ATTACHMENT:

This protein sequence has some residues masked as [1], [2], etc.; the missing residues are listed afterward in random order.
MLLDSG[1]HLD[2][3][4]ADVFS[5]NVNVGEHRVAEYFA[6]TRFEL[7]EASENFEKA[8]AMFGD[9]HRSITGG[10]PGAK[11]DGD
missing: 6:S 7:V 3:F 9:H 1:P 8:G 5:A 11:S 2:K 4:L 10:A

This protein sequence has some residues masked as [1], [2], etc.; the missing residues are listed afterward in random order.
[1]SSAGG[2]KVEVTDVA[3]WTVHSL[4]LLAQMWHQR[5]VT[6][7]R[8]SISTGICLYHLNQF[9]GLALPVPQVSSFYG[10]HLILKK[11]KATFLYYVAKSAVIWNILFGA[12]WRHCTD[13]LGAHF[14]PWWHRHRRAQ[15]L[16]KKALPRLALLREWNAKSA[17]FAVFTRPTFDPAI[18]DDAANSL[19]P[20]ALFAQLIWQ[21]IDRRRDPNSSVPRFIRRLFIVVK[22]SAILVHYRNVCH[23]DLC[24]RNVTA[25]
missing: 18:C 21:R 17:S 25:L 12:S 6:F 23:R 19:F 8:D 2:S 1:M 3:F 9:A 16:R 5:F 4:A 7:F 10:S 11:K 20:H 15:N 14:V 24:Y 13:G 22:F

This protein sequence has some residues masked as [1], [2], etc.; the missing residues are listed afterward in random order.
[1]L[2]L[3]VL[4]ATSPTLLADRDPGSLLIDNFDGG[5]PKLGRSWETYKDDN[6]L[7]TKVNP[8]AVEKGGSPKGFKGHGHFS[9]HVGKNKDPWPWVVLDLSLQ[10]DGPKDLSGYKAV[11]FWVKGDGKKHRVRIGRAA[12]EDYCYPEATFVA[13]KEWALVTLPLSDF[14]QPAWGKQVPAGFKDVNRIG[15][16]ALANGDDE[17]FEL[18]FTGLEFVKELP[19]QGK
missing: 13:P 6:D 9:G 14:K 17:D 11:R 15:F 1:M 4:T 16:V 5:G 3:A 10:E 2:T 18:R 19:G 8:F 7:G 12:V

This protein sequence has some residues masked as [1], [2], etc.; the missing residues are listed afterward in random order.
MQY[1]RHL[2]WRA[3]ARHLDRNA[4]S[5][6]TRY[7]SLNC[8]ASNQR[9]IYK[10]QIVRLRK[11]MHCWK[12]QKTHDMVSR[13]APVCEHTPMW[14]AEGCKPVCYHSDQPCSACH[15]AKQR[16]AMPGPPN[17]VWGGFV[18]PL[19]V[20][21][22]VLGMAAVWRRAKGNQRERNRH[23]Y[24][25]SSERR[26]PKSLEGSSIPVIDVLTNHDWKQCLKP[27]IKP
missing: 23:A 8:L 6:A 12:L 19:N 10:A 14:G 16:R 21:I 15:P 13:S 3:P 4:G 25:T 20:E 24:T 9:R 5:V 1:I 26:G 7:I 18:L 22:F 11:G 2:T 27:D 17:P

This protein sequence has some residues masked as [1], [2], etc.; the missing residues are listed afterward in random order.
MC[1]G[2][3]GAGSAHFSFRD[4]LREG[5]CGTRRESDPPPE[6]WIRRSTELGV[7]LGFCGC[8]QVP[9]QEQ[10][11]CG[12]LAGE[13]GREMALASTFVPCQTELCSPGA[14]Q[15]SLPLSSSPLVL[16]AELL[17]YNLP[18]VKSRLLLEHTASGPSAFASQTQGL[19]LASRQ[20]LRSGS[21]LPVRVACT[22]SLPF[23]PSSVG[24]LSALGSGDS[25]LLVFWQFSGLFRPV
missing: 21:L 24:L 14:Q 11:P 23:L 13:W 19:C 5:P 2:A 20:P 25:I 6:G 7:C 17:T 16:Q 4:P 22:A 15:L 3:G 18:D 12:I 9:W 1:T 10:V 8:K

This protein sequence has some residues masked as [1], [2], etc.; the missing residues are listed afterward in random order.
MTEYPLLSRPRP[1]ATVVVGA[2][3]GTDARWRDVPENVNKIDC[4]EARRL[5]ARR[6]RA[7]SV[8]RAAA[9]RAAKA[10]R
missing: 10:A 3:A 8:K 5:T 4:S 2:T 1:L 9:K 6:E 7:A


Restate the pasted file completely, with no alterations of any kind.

This protein sequence has some residues masked as [1], [2], etc.; the missing residues are listed afterward in random order.
MLLDSG[1]HLD[2][3][4]ADVFS[5]NVNVGEHRVAEYFA[6]TRFEL[7]EASENFEKA[8]AMFGD[9]HRSITGG[10]PGAK[11]DGD
missing: 6:S 7:V 3:F 9:H 1:P 8:G 5:A 11:S 2:K 4:L 10:A

This protein sequence has some residues masked as [1], [2], etc.; the missing residues are listed afterward in random order.
[1]SSAGG[2]KVEVTDVA[3]WTVHSL[4]LLAQMWHQR[5]VT[6][7]R[8]SISTGICLYHLNQF[9]GLALPVPQVSSFYG[10]HLILKK[11]KATFLYYVAKSAVIWNILFGA[12]WRHCTD[13]LGAHF[14]PWWHRHRRAQ[15]L[16]KKALPRLALLREWNAKSA[17]FAVFTRPTFDPAI[18]DDAANSL[19]P[20]ALFAQLIWQ[21]IDRRRDPNSSVPRFIRRLFIVVK[22]SAILVHYRNVCH[23]DLC[24]RNVTA[25]
missing: 18:C 21:R 17:S 25:L 12:S 6:F 23:R 19:F 8:D 2:S 1:M 3:F 9:A 16:R 5:F 4:A 7:F 10:S 11:K 20:H 15:N 14:V 24:Y 13:G 22:F

This protein sequence has some residues masked as [1], [2], etc.; the missing residues are listed afterward in random order.
[1]L[2]L[3]VL[4]ATSPTLLADRDPGSLLIDNFDGG[5]PKLGRSWETYKDDN[6]L[7]TKVNP[8]AVEKGGSPKGFKGHGHFS[9]HVGKNKDPWPWVVLDLSLQ[10]DGPKDLSGYKAV[11]FWVKGDGKKHRVRIGRAA[12]EDYCYPEATFVA[13]KEWALVTLPLSDF[14]QPAWGKQVPAGFKDVNRIG[15][16]ALANGDDE[17]FEL[18]FTGLEFVKELP[19]QGK
missing: 13:P 6:D 9:G 14:K 17:D 11:R 15:F 1:M 4:T 16:V 5:G 3:A 10:E 2:T 18:R 19:G 8:F 7:G 12:V

This protein sequence has some residues masked as [1], [2], etc.; the missing residues are listed afterward in random order.
MQY[1]RHL[2]WRA[3]ARHLDRNA[4]S[5][6]TRY[7]SLNC[8]ASNQR[9]IYK[10]QIVRLRK[11]MHCWK[12]QKTHDMVSR[13]APVCEHTPMW[14]AEGCKPVCYHSDQPCSACH[15]AKQR[16]AMPGPPN[17]VWGGFV[18]PL[19]V[20][21][22]VLGMAAVWRRAKGNQRERNRH[23]Y[24][25]SSERR[26]PKSLEGSSIPVIDVLTNHDWKQCLKP[27]IKP
missing: 23:A 8:L 6:A 12:L 19:N 10:A 14:G 16:R 21:I 15:P 13:S 3:P 4:G 25:T 20:E 24:T 9:R 5:V 1:I 26:G 7:I 18:L 22:F 11:G 2:T 27:D 17:P

This protein sequence has some residues masked as [1], [2], etc.; the missing residues are listed afterward in random order.
MC[1]G[2][3]GAGSAHFSFRD[4]LREG[5]CGTRRESDPPPE[6]WIRRSTELGV[7]LGFCGC[8]QVP[9]QEQ[10][11]CG[12]LAGE[13]GREMALASTFVPCQTELCSPGA[14]Q[15]SLPLSSSPLVL[16]AELL[17]YNLP[18]VKSRLLLEHTASGPSAFASQTQGL[19]LASRQ[20]LRSGS[21]LPVRVACT[22]SLPF[23]PSSVG[24]LSALGSGDS[25]LLVFWQFSGLFRPV
missing: 21:L 24:L 14:Q 11:P 23:L 13:W 19:C 5:P 2:A 20:P 25:I 6:G 7:C 17:T 16:Q 4:P 22:A 15:L 3:G 18:D 12:I 9:W 1:T 10:V 8:K

This protein sequence has some residues masked as [1], [2], etc.; the missing residues are listed afterward in random order.
MTEYPLLSRPRP[1]ATVVVGA[2][3]GTDARWRDVPENVNKIDC[4]EARRL[5]ARR[6]RA[7]SV[8]RAAA[9]RAAKA[10]R
missing: 10:A 3:A 8:K 5:T 4:S 2:T 1:L 9:K 6:E 7:A